Sophie, Countess of Wessex, the wife of Prince Edward, and once known as a “black sheep” of the family, became so close to Queen Elizabeth II that she was among the small group of family members summoned to the monarch’s bedside when she died on Thursday, according to the Times of London.
Sophie Rhys Jones, 57, became the first middle class working woman to join the royal family when she married Edward in 1999. Her mother was a secretary and her father was an executive in a tire company. Sophie had been working for Capital Radio when she met Prince Edward in 1987. She went on to join a PR firm where she ran campaigns for children’s books.
Her working life was brought to an embarrassing end in 2001 when she was duped by a News of the World reporter posing as a potential client for her PR firm. She was caught on tape offering comments about then prime minister Tony Blair and his wife Cherie, whom she described as “horrid, absolutely horrid.”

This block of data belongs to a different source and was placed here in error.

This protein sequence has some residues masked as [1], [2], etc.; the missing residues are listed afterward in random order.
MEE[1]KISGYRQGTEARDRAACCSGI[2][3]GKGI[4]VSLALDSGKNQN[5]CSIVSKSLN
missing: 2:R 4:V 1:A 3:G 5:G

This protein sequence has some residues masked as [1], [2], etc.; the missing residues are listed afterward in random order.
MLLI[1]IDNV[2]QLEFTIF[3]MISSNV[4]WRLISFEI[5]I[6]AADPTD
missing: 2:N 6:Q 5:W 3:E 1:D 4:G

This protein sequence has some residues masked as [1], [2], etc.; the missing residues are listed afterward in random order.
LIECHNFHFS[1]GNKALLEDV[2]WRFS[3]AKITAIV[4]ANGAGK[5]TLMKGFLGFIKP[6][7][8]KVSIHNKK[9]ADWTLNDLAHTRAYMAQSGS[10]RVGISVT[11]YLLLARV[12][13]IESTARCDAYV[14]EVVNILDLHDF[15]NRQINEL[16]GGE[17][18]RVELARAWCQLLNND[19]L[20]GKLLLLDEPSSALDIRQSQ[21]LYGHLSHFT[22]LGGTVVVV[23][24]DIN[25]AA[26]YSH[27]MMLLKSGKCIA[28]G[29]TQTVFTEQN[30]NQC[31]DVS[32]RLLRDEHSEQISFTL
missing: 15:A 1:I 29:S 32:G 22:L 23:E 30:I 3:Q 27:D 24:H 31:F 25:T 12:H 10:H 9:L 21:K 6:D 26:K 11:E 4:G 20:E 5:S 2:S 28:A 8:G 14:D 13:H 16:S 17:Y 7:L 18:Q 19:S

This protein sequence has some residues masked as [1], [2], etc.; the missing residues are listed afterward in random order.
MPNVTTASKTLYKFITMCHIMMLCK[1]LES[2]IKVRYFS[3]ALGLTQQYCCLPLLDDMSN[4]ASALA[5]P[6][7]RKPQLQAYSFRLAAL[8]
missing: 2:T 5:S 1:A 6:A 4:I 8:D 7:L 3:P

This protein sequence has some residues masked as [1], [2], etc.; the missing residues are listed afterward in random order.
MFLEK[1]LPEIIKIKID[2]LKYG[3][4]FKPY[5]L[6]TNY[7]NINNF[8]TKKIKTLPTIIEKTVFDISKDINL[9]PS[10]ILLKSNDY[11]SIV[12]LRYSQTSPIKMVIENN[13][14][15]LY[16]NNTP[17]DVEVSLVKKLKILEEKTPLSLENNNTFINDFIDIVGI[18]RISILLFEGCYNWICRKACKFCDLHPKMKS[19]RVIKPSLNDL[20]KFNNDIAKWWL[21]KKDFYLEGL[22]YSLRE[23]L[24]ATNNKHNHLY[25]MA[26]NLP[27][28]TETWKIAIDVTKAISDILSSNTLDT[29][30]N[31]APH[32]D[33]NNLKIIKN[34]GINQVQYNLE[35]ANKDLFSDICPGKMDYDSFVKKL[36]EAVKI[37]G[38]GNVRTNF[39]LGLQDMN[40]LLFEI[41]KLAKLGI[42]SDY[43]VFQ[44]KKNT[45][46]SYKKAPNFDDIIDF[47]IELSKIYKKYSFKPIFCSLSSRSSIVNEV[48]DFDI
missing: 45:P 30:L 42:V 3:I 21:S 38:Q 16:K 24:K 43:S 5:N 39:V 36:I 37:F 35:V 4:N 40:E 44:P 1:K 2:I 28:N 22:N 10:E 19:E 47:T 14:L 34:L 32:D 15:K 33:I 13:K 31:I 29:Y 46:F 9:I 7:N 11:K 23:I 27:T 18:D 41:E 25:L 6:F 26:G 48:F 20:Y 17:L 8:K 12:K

Although she struggled with royal duties at first, Sophie was helped by the Queen and learned to “manage expectations,” she told the newspaper.
After the death of he Queen’s husband last year, the monarch appointed Sophie colonel-in-chief of the Royal Electrical and Mechanical Engineers, one of Prince Philip’s military roles
When pandemic restrictions were partially lifted, Sophie and the Queen bonded on daily walks through Windsor Great Park, and over their shared love of military history, spending hours together poring over ancient documents in the Royal Archives, according to the Times.
Sophie’s two children were also close to the Queen. Her eldest, Lady Louise Windsor, now 18, learned to drive carriages on the estate with Prince Philip and paid tribute to him earlier this year at the Royal Windsor Horse Show’s Platinum Jubilee celebrations by driving his carriage in front of the Queen.